Texas Rangers

Ohtani needs Tommy John surgery. Here’s why no one should be surprised

Shohei Ohtani will decided next week if he will undergo Tommy John surgery, with the Angels’ team physician recommended for him Wednesday.
Shohei Ohtani will decided next week if he will undergo Tommy John surgery, with the Angels’ team physician recommended for him Wednesday. The Associated Press

The news that turned an ordinary Wednesday into mass hysteria for Los Angeles Angels beat writers and a dozen or so members of the Japanese media was delivered around 5 p.m.

Shohei Ohtani, the biggest free agent last off-season and the player the Texas Rangers wanted more than any other, has been told that the best way to move forward with his right elbow is Tommy John surgery.

He pitched Sunday for the Angels after missing some three months with a Grade 2 strain of the ulnar collateral ligament. He and the Angels decided against surgery then, hoping that a series of injections would gird the UCL.

It did, for a series of bullpen sessions, simulated games and 49 pitches against the Houston Astros. Ohtani’s sharp dip in velocity after the second inning was thought to be related to back stiffness and taking a grounder off his pitching hand.

Ohtani will decide Monday after the Angels finish their road trip whether to have surgery. Until a decision is made, he will continue to serve as the Angels’ designated hitter as he did Wednesday night against the Rangers.

Hitting won’t make things worse as long as the ligament is already torn, and Ohtani twice Wednesday.

If Ohtani has surgery, he will miss all of next season on the mound and perhaps half of the season as a hitter. Many doctors recommend a minimum of 8-9 months to return to hitting, but it could be longer if it is determined that hitting would compromise his comeback to pitching.

The Angels, though, still believe that the 24-year-old can continue as a hitter and a pitcher.

“We do still see him as a two-way player,” Angels general manager Billy Eppler said in a conference call. “Shohei has demonstrated the ability to be impactful on both sides of the baseball, and that is something that we — and I don’t want to speak for every other team — but I think every team would want impact in the batter’s box and on the mound.”

The Rangers, no strangers to pitchers needing Tommy John surgery, were one of seven finalists in December for Othani’s services. The Babe Ruth of Japan signed with the Angels for a bonus of $2.3 million, more than $1 million less than the Rangers could offer, and he is making the MLB minimum salary of $545,000 this season.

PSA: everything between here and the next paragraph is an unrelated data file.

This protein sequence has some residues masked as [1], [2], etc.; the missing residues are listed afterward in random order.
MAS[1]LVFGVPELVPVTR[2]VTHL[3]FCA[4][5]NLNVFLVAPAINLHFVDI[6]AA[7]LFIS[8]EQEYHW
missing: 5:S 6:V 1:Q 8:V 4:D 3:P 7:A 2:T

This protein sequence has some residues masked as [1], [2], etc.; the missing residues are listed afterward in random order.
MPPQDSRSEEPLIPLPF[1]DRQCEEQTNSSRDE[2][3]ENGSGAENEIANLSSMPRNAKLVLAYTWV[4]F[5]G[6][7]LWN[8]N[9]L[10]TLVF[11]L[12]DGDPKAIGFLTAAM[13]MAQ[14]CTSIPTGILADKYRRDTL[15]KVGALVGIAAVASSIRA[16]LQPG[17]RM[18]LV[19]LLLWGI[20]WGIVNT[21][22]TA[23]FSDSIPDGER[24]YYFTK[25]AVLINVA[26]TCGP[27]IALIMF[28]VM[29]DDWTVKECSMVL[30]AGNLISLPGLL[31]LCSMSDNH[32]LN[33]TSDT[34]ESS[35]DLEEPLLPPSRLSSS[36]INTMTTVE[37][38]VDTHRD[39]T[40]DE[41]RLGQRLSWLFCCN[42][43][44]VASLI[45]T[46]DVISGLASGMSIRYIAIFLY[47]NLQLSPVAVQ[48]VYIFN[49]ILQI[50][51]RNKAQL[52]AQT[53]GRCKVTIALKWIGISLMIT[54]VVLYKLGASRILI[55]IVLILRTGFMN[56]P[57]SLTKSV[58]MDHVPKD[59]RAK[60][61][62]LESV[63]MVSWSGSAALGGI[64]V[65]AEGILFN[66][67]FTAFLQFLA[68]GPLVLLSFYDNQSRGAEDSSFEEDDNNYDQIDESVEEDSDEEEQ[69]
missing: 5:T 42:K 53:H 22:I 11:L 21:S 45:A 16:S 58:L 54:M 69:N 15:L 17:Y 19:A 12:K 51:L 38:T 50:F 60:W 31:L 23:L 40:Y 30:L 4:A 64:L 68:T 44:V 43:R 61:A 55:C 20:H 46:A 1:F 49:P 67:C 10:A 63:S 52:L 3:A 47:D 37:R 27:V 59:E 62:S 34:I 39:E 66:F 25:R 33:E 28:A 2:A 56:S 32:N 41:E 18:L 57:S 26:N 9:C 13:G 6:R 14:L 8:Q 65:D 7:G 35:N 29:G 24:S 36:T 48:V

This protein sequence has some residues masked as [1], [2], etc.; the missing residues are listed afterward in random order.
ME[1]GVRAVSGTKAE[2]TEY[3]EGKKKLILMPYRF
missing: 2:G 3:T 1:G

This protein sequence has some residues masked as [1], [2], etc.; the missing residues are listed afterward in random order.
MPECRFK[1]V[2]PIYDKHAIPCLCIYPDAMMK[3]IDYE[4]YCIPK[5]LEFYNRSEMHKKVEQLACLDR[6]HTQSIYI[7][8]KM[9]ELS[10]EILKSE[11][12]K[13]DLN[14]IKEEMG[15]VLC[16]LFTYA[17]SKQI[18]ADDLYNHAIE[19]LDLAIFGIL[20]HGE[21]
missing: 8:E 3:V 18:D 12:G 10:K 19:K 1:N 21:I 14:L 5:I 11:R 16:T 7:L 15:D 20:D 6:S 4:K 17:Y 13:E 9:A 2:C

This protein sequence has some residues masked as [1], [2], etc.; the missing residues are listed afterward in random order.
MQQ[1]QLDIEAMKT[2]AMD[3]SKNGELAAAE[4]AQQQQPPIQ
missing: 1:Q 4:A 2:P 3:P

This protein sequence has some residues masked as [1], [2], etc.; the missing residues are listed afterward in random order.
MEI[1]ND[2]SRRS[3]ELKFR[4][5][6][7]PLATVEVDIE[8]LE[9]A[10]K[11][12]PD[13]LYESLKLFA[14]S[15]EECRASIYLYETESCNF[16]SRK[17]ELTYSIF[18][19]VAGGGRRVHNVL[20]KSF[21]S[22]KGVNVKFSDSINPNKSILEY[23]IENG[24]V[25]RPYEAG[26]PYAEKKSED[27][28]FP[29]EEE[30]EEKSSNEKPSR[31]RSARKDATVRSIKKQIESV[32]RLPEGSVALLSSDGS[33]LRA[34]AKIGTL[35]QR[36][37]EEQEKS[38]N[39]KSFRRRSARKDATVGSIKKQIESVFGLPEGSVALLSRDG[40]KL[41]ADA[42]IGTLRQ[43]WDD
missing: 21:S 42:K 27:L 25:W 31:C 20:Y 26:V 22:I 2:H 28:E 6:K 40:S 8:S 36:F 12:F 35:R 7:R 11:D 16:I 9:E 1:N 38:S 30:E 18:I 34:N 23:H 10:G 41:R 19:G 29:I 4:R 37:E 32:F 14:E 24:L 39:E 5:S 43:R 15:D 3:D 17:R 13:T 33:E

His status as a pre-arbitration player with six years of contractual control is part of what made him so attractive to all teams — not just the Rangers.

While the news upended the media’s day, none of them was surprised by the news. The general thought in Japan was that surgery was inevitable based on the June diagnosis and based on the less severe Grade 1 strain Ohtani had after pitching last season in Japan.

No one else should have been surprised by Wednesday’s news, either.

The 2017 tear was made known to all 30 MLB teams before Ohtani hand-picked the seven clubs that most piqued his interest. The Rangers said in the past that they continued to pursue Ohtani despite the strain, but their doctors never performed a physical on him.

No matter the perceived effectiveness of stem-cell injections, platelet-rich plasma injections or months of rest, elbow ligaments often don’t survive after a severe tear. That’s even more the case when part of an arm that pumps 100 mph fastballs as Ohtani’s does.

Eppler said that no mistake was made in allowing Ohtani to pitch again this season after the initial injury.

“Any time a player has an injury to a particular area, and then gets put back out in that activity, you’re always mindful that if it doesn’t go well, that you might be facing having to address that area again or address it with an alternative prescription or treatment protocol,” Eppler said.

“You’re always mindful that’s a possibility or that could become a reality. That is something that comes with it. There’s some risk. Throwing hard helps contribute to that. It was something that we felt could happen, but we wanted to take a more conservative approach at this moment in time and did that.”

Orthopedists evaluate a tear in multiple ways and assess the best treatment based on the tear’s “personality.” The degree of the tear matters. So does the location of the tear, at the top, middle or bottom of the UCL.

A higher-grade tear at the top of the ligament might receive a better prognosis than a lower-grade tear toward the bottom of the ligament.

While elbow injuries vary from case to case, it was almost universally believed that Ohtani would be faced with undergoing Tommy John surgery.

No one should be surprised.

Related stories from Fort Worth Star Telegram